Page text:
The University of Southampton
University of Southampton Institutional Repository

Measuring the shape of time-varying objects

Monks, T.P. and Carter, J. (1995) Measuring the shape of time-varying objects University of Southampton, Electronics and Computer Science, Doctoral Thesis .

Record type: Thesis (Doctoral)


This thesis describes the first implementation of a colour encoded structured light (CESL) range-finder capable of measuring the shape of time-varying or moving surfaces. The system is shown to have mean square accuracies of better than 0.5mm when measuring the shape of the human mouth during continuous speech sampled at 50Hz, and better than 0.2mm when measuring static objects of similar dimensions. In order to sample range at video-rates, the images of the scene to be digitised are stored on video tape. This allows the image processing to be performed off-line so the sampling rate of the system only depends on the frame-rate of the video equipment used. The work was motivated by the need to acquire information on mouth shape for acoustics of speech experiments so that the results presented are for measurements of mouth shape and objects relating to the field. The reasons for producing a new system, and the choice of CESL are discussed. The work covers the entire implementation of the range-finder, including code and slide design, feature extraction, feature interpretation, calibration and 3D reconstruction, and performance evaluation. A modification on the Blackman and Tukey classical power density spectrum (PDS) estimator was used for feature extraction which was shown to perform better than other techniques evaluated. The accuracy of detected features and the probability that they were not spurious was determined, based on the feature confidence output by the PDS estimator. Detected features were tracked to produce segments, and encoded as a directed acyclic graph (DAG) which was then matched with the original code sequence using a fast but sub-optimal technique. An existing camera calibration technique was used which was extended to include a second step for projector calibration. The projector model used was linear, had the correct number of degrees of freedom, and was particular to our stripe system.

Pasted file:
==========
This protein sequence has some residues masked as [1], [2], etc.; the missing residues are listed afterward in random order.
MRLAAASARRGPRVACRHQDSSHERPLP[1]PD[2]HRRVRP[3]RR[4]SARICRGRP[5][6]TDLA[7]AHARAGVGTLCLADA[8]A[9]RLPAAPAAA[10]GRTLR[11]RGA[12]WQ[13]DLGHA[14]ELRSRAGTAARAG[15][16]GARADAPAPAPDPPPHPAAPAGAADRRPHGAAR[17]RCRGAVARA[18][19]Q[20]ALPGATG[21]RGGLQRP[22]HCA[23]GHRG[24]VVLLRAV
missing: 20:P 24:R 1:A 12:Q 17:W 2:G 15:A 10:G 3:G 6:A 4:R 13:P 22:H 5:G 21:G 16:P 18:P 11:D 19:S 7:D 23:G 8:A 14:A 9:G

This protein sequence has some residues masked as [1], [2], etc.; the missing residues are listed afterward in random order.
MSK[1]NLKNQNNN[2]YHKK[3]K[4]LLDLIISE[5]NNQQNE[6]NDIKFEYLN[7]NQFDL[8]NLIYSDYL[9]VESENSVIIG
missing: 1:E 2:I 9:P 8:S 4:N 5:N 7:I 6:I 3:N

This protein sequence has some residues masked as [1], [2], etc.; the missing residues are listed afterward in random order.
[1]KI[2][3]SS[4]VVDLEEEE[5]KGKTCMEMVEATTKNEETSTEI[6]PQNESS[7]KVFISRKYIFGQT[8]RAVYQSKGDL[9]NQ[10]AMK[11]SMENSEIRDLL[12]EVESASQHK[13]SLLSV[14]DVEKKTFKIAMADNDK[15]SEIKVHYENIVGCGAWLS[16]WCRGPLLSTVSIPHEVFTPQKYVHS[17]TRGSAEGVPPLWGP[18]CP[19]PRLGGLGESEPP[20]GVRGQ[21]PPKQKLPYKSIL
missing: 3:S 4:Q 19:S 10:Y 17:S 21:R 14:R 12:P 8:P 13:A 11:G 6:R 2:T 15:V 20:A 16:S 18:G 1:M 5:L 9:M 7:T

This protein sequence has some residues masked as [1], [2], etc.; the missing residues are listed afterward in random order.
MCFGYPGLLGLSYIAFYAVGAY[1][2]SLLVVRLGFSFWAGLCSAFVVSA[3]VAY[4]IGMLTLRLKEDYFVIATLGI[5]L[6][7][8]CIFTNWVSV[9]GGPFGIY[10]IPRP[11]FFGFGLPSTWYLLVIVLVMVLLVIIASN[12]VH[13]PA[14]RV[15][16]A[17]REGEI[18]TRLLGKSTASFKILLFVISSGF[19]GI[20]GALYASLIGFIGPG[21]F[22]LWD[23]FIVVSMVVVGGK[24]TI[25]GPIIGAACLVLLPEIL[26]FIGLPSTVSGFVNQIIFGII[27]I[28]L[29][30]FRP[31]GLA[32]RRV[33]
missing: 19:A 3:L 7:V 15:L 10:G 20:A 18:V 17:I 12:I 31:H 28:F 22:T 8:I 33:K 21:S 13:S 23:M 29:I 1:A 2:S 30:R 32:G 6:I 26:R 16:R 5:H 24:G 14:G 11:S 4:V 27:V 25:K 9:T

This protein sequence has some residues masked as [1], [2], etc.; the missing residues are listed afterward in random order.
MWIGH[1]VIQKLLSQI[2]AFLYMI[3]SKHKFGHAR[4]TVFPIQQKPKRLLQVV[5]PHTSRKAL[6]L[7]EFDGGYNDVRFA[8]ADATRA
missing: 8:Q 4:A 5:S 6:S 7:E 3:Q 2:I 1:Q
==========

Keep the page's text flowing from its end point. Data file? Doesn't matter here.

Full text not available from this repository.

More information

Published date: 1995
Organisations: University of Southampton, Electronics & Computer Science


Local EPrints ID: 250159
PURE UUID: 55772f56-e4f1-4881-8e22-a0c8b8a0a30d

Catalogue record

Date deposited: 04 May 1999
Last modified: 18 Jul 2017 10:43

Export record


Author: T.P. Monks
Author: J. Carter

University divisions

Download statistics

Downloads from ePrints over the past year. Other digital versions may also be available to download e.g. from the publisher's website.

View more statistics

Atom RSS 1.0 RSS 2.0

Contact ePrints Soton:

ePrints Soton supports OAI 2.0 with a base URL of

This repository has been built using EPrints software, developed at the University of Southampton, but available to everyone to use.

We use cookies to ensure that we give you the best experience on our website. If you continue without changing your settings, we will assume that you are happy to receive cookies on the University of Southampton website.